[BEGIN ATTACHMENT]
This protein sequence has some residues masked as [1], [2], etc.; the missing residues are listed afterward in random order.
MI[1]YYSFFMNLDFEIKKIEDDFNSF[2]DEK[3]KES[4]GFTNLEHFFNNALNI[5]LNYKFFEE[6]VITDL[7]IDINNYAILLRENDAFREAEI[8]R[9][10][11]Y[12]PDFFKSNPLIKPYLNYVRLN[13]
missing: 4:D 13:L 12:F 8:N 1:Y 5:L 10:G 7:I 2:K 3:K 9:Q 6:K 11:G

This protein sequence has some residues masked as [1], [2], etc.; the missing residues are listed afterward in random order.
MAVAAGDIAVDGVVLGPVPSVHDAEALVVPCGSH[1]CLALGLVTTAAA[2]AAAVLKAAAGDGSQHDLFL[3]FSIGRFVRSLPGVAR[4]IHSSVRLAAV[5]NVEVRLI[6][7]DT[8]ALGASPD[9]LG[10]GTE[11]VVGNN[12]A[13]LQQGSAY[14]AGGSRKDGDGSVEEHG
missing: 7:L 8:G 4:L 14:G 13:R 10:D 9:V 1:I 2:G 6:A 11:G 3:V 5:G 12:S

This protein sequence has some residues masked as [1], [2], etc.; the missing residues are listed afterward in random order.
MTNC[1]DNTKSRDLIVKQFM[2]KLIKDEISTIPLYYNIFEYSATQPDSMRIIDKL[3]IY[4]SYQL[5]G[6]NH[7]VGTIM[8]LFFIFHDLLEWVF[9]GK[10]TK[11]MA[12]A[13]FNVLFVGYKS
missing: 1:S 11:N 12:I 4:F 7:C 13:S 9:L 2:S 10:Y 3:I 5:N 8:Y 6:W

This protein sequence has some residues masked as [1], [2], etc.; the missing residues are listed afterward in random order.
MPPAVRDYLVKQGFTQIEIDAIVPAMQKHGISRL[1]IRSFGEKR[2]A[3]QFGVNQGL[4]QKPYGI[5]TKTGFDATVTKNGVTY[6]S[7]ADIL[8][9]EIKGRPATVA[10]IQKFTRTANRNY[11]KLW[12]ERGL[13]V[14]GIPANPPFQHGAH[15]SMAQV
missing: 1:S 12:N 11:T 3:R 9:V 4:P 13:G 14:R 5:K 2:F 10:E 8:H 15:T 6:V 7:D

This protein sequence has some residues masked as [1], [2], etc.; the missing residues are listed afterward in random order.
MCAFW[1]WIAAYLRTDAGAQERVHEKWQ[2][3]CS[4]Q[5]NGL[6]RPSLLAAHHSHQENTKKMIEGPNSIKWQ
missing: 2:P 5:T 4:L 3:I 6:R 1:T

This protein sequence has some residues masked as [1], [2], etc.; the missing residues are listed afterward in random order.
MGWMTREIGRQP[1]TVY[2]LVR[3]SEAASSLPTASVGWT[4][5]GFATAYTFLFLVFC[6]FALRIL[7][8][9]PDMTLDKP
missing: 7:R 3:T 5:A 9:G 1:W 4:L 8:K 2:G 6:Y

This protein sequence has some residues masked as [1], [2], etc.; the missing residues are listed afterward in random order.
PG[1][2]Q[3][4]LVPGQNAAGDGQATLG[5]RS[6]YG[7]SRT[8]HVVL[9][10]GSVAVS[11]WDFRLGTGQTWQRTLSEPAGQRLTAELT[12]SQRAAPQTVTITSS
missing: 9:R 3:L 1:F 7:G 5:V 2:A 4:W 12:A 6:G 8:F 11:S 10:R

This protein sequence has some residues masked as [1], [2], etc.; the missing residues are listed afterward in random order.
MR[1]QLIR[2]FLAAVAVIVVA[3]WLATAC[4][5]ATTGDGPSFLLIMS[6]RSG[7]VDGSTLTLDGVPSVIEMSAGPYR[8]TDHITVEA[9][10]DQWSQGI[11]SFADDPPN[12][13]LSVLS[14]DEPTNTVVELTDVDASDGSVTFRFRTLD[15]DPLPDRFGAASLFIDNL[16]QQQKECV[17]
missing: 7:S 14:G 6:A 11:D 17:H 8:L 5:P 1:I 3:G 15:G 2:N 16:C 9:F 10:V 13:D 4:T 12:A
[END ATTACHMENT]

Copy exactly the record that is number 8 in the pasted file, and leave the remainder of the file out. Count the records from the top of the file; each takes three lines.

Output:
This protein sequence has some residues masked as [1], [2], etc.; the missing residues are listed afterward in random order.
MR[1]QLIR[2]FLAAVAVIVVA[3]WLATAC[4][5]ATTGDGPSFLLIMS[6]RSG[7]VDGSTLTLDGVPSVIEMSAGPYR[8]TDHITVEA[9][10]DQWSQGI[11]SFADDPPN[12][13]LSVLS[14]DEPTNTVVELTDVDASDGSVTFRFRTLD[15]DPLPDRFGAASLFIDNL[16]QQQKECV[17]
missing: 7:S 14:G 6:A 11:D 17:H 8:L 5:P 1:I 3:G 15:G 2:N 16:C 9:F 10:V 13:D 4:T 12:A